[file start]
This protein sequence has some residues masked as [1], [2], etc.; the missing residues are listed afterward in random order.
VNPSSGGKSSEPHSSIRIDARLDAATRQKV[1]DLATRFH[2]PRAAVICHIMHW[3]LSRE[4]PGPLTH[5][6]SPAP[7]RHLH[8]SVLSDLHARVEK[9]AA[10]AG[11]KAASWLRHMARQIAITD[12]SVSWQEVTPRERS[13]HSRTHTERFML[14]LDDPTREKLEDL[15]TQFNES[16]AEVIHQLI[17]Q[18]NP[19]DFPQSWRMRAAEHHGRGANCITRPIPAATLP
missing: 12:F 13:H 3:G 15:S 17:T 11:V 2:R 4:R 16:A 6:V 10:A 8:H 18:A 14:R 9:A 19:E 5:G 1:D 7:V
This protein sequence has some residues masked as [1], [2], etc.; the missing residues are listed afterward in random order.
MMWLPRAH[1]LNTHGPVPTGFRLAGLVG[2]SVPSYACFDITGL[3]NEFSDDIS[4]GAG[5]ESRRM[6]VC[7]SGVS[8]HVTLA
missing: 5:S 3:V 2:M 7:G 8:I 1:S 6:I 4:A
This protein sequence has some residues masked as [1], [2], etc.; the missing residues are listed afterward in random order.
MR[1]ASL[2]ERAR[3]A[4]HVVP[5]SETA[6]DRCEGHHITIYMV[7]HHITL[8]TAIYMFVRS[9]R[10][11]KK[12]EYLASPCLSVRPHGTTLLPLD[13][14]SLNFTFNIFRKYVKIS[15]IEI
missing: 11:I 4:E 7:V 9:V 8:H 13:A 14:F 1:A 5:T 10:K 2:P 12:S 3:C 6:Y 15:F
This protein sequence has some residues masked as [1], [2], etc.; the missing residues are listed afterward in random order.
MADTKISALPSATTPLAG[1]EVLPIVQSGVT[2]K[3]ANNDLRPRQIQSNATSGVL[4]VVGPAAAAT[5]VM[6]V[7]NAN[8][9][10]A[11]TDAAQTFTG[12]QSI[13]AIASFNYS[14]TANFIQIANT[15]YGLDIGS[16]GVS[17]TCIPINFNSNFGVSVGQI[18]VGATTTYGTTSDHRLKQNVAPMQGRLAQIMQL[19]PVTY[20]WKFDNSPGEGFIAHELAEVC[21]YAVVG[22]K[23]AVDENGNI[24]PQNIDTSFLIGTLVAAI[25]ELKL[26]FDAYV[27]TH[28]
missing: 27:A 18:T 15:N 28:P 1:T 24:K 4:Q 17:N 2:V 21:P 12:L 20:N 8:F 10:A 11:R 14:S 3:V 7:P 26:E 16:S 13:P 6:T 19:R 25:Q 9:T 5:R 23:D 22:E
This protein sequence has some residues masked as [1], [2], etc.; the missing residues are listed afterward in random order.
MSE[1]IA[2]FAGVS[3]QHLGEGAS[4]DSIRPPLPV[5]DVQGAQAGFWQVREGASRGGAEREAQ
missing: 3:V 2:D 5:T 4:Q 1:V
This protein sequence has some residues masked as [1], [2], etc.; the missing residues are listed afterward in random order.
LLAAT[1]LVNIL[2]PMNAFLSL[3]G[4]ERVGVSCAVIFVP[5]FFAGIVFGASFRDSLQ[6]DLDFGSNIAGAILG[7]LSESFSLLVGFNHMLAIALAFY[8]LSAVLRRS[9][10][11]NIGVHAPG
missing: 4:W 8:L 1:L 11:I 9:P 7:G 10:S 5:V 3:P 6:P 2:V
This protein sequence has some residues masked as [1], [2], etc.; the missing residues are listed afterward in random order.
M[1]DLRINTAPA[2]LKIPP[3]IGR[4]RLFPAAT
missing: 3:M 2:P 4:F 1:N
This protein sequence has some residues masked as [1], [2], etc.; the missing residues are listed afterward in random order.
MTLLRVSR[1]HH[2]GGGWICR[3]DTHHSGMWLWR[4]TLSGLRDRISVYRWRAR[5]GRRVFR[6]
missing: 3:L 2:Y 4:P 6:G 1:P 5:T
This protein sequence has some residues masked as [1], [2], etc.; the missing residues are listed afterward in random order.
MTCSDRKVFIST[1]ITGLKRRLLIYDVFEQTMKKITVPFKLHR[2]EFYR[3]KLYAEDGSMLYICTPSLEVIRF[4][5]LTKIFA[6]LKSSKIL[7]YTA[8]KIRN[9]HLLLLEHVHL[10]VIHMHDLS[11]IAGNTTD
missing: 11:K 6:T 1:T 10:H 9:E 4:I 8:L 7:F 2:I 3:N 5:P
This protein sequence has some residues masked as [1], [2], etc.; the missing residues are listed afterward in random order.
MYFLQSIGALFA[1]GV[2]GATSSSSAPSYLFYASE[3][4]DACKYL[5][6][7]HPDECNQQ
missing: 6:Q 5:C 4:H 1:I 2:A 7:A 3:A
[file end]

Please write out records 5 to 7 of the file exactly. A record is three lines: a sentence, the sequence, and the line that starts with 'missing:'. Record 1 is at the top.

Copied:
This protein sequence has some residues masked as [1], [2], etc.; the missing residues are listed afterward in random order.
MSE[1]IA[2]FAGVS[3]QHLGEGAS[4]DSIRPPLPV[5]DVQGAQAGFWQVREGASRGGAEREAQ
missing: 3:V 2:D 5:T 4:Q 1:V
This protein sequence has some residues masked as [1], [2], etc.; the missing residues are listed afterward in random order.
LLAAT[1]LVNIL[2]PMNAFLSL[3]G[4]ERVGVSCAVIFVP[5]FFAGIVFGASFRDSLQ[6]DLDFGSNIAGAILG[7]LSESFSLLVGFNHMLAIALAFY[8]LSAVLRRS[9][10][11]NIGVHAPG
missing: 4:W 8:L 1:L 11:I 9:P 7:G 10:S 5:V 3:P 6:P 2:V
This protein sequence has some residues masked as [1], [2], etc.; the missing residues are listed afterward in random order.
M[1]DLRINTAPA[2]LKIPP[3]IGR[4]RLFPAAT
missing: 3:M 2:P 4:F 1:N